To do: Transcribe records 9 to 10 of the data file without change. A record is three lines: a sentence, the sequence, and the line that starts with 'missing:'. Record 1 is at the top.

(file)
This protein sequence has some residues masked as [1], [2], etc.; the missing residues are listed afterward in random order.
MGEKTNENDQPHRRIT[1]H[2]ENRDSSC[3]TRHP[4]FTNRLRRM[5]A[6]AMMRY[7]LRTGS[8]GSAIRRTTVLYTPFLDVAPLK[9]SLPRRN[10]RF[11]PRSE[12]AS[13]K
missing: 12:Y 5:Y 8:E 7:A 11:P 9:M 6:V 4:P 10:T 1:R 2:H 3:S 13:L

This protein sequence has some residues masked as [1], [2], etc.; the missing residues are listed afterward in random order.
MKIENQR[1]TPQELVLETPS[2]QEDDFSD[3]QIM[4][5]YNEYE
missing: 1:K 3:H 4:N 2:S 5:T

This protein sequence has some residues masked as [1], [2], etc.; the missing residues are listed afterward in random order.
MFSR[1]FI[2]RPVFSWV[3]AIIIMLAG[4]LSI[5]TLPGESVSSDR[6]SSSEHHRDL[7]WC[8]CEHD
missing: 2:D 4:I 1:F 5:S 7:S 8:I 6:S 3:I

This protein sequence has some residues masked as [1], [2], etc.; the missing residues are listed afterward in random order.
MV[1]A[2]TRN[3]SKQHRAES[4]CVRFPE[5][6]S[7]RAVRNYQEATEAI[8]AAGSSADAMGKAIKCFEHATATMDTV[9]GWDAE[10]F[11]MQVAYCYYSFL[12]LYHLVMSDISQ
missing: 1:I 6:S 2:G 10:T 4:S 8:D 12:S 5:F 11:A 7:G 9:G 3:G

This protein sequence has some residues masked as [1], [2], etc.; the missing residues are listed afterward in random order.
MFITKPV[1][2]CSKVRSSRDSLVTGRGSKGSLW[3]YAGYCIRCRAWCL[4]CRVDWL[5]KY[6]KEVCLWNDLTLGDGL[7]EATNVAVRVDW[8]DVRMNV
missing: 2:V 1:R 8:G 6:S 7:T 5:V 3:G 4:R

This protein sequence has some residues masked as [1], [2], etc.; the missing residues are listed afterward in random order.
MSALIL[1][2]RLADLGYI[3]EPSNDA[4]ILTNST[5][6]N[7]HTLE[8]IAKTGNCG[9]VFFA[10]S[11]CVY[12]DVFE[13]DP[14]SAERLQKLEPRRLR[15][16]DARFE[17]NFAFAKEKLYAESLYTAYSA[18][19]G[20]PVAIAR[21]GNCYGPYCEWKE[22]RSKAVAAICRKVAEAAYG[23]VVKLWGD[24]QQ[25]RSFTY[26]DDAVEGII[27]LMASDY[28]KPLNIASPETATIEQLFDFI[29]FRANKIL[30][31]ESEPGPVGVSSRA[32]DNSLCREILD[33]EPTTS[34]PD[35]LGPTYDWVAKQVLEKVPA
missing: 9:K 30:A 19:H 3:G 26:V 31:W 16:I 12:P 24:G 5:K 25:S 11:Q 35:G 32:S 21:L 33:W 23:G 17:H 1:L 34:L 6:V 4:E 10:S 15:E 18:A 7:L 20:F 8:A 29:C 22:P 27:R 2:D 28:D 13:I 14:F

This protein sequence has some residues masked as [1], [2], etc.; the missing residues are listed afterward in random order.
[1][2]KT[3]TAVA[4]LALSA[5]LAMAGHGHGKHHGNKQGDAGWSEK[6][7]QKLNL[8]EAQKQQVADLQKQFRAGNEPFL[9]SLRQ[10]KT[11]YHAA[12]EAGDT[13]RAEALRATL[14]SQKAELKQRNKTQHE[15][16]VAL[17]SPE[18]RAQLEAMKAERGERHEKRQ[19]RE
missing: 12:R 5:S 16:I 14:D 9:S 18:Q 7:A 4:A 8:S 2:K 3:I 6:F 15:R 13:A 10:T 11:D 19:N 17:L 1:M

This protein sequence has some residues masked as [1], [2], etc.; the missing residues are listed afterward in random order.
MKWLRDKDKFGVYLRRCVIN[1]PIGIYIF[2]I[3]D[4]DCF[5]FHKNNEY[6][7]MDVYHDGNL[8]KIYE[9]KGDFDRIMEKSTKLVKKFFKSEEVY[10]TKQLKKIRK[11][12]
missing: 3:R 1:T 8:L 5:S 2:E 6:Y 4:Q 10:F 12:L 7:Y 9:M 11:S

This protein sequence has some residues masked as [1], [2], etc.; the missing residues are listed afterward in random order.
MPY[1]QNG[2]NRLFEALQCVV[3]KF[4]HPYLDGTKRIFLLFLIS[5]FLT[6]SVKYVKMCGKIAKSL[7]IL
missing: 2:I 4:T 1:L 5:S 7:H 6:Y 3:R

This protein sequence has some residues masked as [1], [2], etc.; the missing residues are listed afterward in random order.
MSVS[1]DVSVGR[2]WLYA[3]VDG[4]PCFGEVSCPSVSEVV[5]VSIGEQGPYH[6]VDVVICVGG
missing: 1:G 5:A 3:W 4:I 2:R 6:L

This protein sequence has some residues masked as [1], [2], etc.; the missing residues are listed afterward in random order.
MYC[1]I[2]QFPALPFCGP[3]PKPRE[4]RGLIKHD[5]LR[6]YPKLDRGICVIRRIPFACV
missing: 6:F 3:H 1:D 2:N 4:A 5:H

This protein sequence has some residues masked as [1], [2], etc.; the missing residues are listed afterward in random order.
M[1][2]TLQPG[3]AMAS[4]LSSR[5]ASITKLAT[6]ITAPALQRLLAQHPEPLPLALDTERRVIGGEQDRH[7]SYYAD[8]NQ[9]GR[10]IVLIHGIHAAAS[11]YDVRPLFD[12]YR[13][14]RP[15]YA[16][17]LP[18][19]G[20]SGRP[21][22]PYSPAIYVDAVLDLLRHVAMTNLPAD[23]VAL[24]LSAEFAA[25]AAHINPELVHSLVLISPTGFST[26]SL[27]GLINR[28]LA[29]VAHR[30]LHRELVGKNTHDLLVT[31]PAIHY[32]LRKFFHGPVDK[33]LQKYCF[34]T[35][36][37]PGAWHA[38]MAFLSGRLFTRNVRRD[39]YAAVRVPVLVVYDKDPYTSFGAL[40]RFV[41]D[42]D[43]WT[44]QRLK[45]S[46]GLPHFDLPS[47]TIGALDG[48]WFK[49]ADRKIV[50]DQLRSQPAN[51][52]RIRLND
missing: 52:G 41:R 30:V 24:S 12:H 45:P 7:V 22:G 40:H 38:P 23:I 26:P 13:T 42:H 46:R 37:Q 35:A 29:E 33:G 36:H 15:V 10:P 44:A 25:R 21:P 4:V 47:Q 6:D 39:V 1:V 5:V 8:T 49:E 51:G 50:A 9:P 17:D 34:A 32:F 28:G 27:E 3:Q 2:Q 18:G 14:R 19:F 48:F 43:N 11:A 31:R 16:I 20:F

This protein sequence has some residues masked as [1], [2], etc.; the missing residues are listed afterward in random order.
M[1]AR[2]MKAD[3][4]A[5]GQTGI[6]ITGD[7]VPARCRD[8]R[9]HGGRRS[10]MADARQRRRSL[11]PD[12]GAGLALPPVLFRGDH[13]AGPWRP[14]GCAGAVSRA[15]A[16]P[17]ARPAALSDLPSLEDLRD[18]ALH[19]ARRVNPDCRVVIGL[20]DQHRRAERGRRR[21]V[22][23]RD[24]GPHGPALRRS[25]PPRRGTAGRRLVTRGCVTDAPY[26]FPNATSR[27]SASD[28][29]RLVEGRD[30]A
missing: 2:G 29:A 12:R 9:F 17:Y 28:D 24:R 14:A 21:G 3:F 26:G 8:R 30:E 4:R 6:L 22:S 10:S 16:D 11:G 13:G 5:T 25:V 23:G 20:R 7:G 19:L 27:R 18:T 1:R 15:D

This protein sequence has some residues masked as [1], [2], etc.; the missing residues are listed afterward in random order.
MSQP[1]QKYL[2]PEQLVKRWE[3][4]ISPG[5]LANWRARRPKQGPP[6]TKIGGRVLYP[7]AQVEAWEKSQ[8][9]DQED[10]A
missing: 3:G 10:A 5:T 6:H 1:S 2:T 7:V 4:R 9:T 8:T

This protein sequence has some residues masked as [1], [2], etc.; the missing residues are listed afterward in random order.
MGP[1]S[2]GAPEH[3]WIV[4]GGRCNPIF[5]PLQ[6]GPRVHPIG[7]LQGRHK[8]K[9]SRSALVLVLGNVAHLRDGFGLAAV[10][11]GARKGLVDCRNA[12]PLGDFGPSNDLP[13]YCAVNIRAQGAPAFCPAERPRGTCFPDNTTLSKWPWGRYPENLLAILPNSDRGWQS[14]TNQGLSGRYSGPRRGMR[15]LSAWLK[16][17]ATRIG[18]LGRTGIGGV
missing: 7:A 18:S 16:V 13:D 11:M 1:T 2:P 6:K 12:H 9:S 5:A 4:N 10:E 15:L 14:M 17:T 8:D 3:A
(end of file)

This protein sequence has some residues masked as [1], [2], etc.; the missing residues are listed afterward in random order.
MPY[1]QNG[2]NRLFEALQCVV[3]KF[4]HPYLDGTKRIFLLFLIS[5]FLT[6]SVKYVKMCGKIAKSL[7]IL
missing: 2:I 4:T 1:L 5:S 7:H 6:Y 3:R

This protein sequence has some residues masked as [1], [2], etc.; the missing residues are listed afterward in random order.
MSVS[1]DVSVGR[2]WLYA[3]VDG[4]PCFGEVSCPSVSEVV[5]VSIGEQGPYH[6]VDVVICVGG
missing: 1:G 5:A 3:W 4:I 2:R 6:L